Major General James C. Smith

Major General James C. Smith was born in Jackson, Tennessee on 13 September 1922. He graduated in June 1940 from Dallas Technical High School.

General Smith's distinguished military career began on 28 January 1943, when he entered on active duty in the Aviation Cadet Program. In October 1944, he was assigned to the European-Middle Eastern Theater of Operations flying P-47 aircraft. He flew 88 combat missions, logged 205 combat flying hours and was credited with destroying 9 aircraft, 5 locomotives and other rolling stock. When hostilities ceased in Europe, he remained with the Army of Occupation in Germany until September 1945. In February 1946, he was released from active duty and participated in the Air Force Reserve until 1950. On 7 May 1950, he entered the Texas Air National Guard and was assigned to the 181st Fighter Squadron, Hensley Field, Texas as a Fighter Pilot. In August 1952, he accepted an air technician position. He progressed through Flight Commander, Operations Officer and assumed command of the 181st Fighter Interceptor Squadron on 1 September 1960. He was transferred to the 136th Air Refueling Wing on 23 November 1966, where he served as Director of Operations. On 23 December 1973, he was appointed temporary Group Commander and Technician Detachment Commander of the 149th Tactical Fighter Group, Kelly Air Force Base, Texas. He returned to the 136th Air Refueling Wing on 15 April 1974, and progressed through the ranks to Vice Commander and assumed command of the Wing on 7 February 1976. He was transferred to the Headquarters, Texas Air National Guard on 19 September 1977 as Chief of Staff for Air. A position he held until his retirement on 2 October 1979.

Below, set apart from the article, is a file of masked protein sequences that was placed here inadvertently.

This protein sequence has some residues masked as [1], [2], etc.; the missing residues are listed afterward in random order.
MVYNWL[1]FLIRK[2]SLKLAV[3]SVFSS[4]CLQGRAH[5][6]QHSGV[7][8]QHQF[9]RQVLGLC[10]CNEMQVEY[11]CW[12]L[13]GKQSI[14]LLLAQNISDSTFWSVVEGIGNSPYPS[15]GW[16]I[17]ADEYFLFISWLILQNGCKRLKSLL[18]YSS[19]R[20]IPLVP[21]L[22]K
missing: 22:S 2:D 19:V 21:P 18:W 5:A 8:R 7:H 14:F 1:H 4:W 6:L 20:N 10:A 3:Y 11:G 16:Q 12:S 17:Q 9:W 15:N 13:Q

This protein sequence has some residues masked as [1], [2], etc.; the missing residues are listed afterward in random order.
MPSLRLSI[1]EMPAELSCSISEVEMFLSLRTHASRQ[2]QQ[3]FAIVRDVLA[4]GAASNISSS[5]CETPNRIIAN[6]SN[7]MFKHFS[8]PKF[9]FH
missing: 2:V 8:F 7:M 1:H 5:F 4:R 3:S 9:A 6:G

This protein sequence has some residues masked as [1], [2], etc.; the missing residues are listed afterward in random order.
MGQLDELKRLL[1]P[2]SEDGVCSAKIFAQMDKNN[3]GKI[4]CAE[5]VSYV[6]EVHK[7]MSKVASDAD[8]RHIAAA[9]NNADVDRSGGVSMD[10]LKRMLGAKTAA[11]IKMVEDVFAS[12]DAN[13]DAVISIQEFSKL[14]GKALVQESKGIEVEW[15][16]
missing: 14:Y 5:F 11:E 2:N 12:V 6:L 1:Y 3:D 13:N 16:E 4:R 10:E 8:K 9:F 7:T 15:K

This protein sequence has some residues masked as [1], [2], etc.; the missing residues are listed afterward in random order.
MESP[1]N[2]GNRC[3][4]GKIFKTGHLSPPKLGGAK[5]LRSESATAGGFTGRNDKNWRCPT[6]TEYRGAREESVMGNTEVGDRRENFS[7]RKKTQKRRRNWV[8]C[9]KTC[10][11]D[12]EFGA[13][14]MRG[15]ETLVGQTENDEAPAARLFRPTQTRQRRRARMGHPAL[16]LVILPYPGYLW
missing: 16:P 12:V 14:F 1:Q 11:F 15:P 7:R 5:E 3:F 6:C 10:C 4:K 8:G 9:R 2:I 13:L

Among his numerous awards for his long and distinguished service are the Legion of Merit, Air Medal with 4 Oak Leaf Clusters, Air Force Commendation Medal and the Lone Star Distinguished Service Medal.

General Smith's outstanding record and devotion to duty in peace and war to his state and nation is an example for all to follow and is indicative of the spirit of the Texas Air National Guard.

Texas Air National Guard


Major General James C. Smith